These lessons, designed for the beginner classical guitar player, build step by step with each lesson building on the previous lesson in the following ways: (i) knowledge of guitar technique; (ii) familiarity with music reading and (iii) strengthening - and in a safe way - your hands. If you haven't played through the lessons leading to Lesson 7, I suggest you go back and play through those. Remember that the house with the solid foundation is stronger in the long run.
Exercise 1 to 19 are included in previous lessons
The mp3 for this lesson is provided below. Practice by setting your metronome at a very slow pace. Slowly push up the speed until you can play it confidently at a metronome speed of 80 bmp. When you can play it confidently at this speed, you can play along to the accompaniment provided.
Use the p-, i- and m- fingers as indicated in the score. Notice that the fingering is provided for only the first bar. The fingering approach provided in this bar is to be used for the rest of the piece of music. This approach of providing the fingering in only the first bar is frequently used in guitar scores. It suggests that the fingering approach applied in the first bar is to be applied to the remaining bars that have a similar musical structure.This piece, contrary to the previous piece which was in 2/4, is in 4/4 which represents 4 beats in the bar. Review music theory for an overview of musical timing.
The metronome speed is a minimum of 100 bpm for this piece, although the faster you play it the better it sounds. Important though is to keep the notes really smooth otherwise it tends to sound pretty raggedy at faster speeds.
|The music theory page on www.learn-classical-guitar-today.com provides an introduction. You'll need to go a little deeper into music theory and the best book for doing this Alfred's Essentials of Music Theory: A Complete Self-Study Course for All Musicians (Book & 2 CDs).|
Here are the key tips and suggestions for working with this exercise. These tips are pretty much the basis of all good playing and you should write or stick this list up in your practice area and look at it again and again.
Use the correct fingering: Where indicated use the p finger and i finger. You should be familiar with the i-m combinations. If you are not, you might wish to go back to earlier lessons where this combination was practiced.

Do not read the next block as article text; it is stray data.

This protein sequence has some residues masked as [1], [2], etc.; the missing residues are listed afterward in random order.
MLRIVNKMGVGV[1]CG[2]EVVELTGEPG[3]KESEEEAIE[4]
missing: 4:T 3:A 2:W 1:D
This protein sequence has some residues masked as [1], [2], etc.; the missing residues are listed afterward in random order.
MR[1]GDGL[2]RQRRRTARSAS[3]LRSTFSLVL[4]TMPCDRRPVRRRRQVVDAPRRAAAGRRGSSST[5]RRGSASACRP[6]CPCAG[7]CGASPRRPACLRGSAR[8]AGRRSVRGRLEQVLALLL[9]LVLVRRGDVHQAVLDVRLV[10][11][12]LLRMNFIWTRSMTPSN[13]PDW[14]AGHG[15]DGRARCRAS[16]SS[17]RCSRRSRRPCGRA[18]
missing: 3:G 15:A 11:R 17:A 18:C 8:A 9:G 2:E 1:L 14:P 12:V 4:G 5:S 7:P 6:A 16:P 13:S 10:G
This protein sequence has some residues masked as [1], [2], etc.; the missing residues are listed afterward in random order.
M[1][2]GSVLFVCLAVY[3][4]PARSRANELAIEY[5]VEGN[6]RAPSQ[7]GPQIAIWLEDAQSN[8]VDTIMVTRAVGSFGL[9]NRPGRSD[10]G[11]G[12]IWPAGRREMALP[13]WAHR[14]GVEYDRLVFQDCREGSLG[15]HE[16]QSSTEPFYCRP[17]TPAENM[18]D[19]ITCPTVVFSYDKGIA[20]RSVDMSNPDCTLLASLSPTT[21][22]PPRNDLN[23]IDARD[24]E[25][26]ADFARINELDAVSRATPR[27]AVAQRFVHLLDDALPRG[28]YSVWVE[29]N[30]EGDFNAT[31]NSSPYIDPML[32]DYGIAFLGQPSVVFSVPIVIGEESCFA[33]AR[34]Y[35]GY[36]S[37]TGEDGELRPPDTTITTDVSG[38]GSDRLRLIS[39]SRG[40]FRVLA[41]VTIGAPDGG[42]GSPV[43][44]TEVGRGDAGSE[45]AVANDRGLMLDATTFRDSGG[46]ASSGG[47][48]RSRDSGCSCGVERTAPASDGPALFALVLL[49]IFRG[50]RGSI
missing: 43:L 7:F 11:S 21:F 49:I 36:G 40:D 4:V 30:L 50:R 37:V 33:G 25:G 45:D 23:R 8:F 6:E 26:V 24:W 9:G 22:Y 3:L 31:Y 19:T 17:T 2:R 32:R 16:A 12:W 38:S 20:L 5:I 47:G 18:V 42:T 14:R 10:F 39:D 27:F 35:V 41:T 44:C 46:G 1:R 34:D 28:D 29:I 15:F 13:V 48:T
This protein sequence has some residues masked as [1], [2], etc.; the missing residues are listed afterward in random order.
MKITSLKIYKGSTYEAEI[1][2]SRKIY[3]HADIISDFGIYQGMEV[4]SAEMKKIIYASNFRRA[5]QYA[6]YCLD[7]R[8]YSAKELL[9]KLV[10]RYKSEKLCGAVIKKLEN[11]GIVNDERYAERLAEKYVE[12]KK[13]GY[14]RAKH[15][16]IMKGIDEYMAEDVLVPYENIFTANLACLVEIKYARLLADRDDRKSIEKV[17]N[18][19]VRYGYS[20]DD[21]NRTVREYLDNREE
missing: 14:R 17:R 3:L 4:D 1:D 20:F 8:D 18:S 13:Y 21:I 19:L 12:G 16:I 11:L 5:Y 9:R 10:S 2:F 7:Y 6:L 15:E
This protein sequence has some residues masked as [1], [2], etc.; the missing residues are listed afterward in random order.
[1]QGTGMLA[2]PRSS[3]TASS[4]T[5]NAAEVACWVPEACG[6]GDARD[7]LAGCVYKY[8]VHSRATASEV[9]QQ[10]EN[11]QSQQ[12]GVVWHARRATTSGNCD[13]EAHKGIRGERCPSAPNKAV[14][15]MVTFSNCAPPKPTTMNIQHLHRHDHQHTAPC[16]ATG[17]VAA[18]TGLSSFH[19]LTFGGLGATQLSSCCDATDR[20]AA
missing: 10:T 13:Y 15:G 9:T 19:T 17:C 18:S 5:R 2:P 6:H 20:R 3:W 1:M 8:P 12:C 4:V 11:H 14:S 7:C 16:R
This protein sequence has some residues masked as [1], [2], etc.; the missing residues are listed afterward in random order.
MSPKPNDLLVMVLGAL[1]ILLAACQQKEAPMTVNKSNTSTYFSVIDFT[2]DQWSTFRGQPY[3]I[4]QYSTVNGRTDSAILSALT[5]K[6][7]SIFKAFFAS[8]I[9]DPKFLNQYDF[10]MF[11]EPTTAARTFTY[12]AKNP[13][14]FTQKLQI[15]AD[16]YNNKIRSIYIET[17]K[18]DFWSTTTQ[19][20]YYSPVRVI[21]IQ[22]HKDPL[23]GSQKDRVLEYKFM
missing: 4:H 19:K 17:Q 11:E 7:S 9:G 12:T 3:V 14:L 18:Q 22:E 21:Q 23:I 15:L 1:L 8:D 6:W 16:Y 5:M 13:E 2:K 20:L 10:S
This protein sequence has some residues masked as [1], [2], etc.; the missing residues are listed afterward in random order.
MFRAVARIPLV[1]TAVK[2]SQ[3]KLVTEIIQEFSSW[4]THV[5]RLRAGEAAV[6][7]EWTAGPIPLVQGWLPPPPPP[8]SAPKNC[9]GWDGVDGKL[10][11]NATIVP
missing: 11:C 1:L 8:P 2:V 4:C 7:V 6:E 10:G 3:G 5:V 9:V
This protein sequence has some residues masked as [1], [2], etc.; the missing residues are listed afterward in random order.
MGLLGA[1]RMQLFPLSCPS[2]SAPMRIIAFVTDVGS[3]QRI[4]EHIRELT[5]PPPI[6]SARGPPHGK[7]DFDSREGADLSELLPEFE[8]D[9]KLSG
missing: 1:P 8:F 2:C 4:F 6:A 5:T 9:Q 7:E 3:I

Notice the note values: particularly in the context of playing music with two voices as you will be doing in these exercises. Also, the addition of the quaver note. If you need to revise the note values go to music theory.
Build up speed slowly: increase the metronome speed slowly and in small increments of no more than five bpm until you are comfortable at the faster speeds. I was taught to increase speed by doing three bpm forward and then going two bpm backwards. It's one idea.
Watch your 'c' finger (your pinky) and check what it is doing while the other fingers are moving about. Beginners often have this finger flying around. This is a very bad habit which you should become aware of at this early stage as it leads to very tired hands and excessive movement. Simply become aware of when it happens and try and decrease the movement of the pinky when the finger is not in use. You can also look at Guitar Finger Names which directs you to some composers who’ve designed exercises to strengthen the pinky. Starting these exercises now can speed up your development by years. I know of guitarists who’ve given up playing because they can’t get their hands to work properly. When analysed, it becomes clear that a weak and unco-ordinated pinky is the obstacle.
See the diagram below for notes on the E string (6th string) and check which fingers to use in each fret.
Alternately, review the notes on the fretboard provided.